Should courts apply a marketability discount in determining the fair value of interests in realty holding companies? In downstate New York, the answer may vary depending on whether the court lies within the First or Second Departments of the Appellate Division. This week’s New York Business Divorce has the story.
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An important decision last week by the Appellate Division, First Department, in Giaimo v. Vitale directed the application of stock valuation discounts for lack of marketability and built-in gains taxes in a case involving closely held, subchapter C real estate holding corporations. It’s must reading for business appraisers and business divorce lawyers, in this week’s New York Business Divorce.
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In the second of two posts on the recent post-trial decision in Chiu v. Chiu, involving the disputed ownership of a single-asset real estate holding company, this week’s New York Business Divorce focuses on the court’s rejection of a discount for lack of marketability in determining the fair value of the withdrawing member’s 10% interest.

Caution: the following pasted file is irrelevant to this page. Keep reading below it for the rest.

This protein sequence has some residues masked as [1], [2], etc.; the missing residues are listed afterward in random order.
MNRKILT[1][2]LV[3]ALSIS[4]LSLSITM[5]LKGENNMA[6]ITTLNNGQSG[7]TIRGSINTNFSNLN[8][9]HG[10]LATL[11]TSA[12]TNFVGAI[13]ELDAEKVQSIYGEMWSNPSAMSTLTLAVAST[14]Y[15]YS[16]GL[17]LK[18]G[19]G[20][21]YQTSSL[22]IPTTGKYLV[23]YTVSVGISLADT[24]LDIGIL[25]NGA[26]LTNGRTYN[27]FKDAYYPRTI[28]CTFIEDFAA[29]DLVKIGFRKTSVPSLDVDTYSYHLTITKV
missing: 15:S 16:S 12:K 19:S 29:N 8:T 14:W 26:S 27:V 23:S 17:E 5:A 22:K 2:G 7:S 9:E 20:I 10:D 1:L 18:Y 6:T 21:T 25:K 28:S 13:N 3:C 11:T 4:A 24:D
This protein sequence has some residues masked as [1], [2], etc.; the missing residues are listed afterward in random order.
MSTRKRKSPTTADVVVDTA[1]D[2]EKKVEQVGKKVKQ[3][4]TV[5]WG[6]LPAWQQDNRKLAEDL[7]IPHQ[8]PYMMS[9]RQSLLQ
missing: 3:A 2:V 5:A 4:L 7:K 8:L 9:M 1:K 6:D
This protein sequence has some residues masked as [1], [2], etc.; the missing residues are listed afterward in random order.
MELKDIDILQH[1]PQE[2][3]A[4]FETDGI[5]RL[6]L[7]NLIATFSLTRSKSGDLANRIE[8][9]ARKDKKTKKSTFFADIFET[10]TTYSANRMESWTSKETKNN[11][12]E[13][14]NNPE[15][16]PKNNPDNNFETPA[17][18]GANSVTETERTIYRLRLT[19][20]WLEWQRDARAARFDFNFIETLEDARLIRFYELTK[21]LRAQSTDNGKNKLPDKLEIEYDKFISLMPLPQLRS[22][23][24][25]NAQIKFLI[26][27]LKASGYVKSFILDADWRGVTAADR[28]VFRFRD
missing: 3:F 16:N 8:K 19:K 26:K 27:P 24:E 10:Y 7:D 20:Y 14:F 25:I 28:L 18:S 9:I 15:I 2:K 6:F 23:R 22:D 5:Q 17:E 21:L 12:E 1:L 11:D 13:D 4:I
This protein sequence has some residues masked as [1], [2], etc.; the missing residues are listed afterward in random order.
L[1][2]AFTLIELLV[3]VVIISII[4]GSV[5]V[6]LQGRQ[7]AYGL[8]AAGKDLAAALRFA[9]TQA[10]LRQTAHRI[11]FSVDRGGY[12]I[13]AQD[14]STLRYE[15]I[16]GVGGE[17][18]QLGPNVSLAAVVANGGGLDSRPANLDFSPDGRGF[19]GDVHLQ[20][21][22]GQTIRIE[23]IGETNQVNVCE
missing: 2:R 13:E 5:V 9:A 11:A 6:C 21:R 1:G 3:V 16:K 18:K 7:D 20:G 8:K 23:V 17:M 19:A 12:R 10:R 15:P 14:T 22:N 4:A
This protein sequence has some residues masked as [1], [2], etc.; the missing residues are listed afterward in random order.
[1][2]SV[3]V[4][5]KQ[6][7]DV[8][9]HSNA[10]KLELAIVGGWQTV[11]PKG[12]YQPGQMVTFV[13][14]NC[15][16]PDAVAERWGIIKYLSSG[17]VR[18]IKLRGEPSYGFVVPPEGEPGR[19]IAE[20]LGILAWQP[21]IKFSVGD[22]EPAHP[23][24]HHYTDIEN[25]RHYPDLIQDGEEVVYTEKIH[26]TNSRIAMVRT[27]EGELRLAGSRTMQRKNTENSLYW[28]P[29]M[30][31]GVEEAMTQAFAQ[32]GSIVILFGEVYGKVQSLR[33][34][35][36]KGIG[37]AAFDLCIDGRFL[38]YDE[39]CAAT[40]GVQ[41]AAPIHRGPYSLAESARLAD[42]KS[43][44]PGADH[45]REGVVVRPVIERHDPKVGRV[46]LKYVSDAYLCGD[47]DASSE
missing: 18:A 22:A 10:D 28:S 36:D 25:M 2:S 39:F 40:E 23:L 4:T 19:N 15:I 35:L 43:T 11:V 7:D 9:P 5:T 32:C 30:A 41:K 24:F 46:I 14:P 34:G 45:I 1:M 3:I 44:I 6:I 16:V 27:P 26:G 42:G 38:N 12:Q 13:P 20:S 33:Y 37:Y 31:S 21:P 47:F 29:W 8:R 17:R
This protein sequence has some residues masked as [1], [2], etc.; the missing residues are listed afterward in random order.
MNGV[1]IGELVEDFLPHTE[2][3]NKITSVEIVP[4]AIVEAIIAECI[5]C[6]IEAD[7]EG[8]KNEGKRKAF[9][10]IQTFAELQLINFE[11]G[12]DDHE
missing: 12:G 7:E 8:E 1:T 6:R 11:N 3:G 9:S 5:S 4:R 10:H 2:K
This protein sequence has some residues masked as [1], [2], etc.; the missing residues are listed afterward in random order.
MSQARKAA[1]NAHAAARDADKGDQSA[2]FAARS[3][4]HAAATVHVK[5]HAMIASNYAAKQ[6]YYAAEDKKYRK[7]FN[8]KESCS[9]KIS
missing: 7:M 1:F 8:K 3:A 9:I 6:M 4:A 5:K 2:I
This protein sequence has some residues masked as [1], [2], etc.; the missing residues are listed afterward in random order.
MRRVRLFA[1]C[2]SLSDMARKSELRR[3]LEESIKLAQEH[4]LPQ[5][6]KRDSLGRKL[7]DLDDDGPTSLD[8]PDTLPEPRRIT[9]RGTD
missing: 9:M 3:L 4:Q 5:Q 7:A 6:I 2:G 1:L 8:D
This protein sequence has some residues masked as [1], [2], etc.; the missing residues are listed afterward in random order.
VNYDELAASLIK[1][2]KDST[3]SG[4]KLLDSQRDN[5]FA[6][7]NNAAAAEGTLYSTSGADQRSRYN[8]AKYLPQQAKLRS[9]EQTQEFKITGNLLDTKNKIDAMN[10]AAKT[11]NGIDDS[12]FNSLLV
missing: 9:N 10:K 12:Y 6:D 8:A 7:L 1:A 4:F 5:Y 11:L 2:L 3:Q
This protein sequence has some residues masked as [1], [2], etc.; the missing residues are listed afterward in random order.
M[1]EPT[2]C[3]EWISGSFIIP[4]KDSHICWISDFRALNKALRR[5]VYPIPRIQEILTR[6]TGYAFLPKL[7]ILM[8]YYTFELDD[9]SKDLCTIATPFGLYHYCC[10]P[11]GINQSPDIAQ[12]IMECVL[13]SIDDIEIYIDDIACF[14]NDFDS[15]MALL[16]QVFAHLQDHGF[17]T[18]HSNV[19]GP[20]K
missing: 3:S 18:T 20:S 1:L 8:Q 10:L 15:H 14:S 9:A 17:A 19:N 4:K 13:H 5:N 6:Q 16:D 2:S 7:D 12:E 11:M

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The discount for lack of marketability is a fixture in New York fair value jurisprudence as a result of almost 30 years of case law starting with Matter of Blake. Some prominent voices in the business valuation field are challenging the doctrine as wrong in theory and bereft of empirical support. Learn more in this week’s New York Business Divorce.

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Business valuation junkies, rejoice! This week’s New York Business Divorce revisits the Giaimo case, a bitter family business dispute being litigated in Manhattan Supreme Court, following a decision last week by Justice Marcy Friedman concerning a fair value determination by Referee Louis Crespo of a stock interest in two real estate holding “C” corporations, in which the discounts for lack of marketability and for built-in gains taxes take center stage.

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The right of first refusal, commonly used to restrict stock transfers in closely held corporations, continues to live up to its reputation as one of the most reliable generators of employment for litigation attorneys in Giaimo v. EGA Associates Inc., in which the Appellate Division, First Department, recently reversed a lower court’s ruling denying summary judgment in a battle for corporate control between brother and sister. It’s in this week’s New York Business Divorce.

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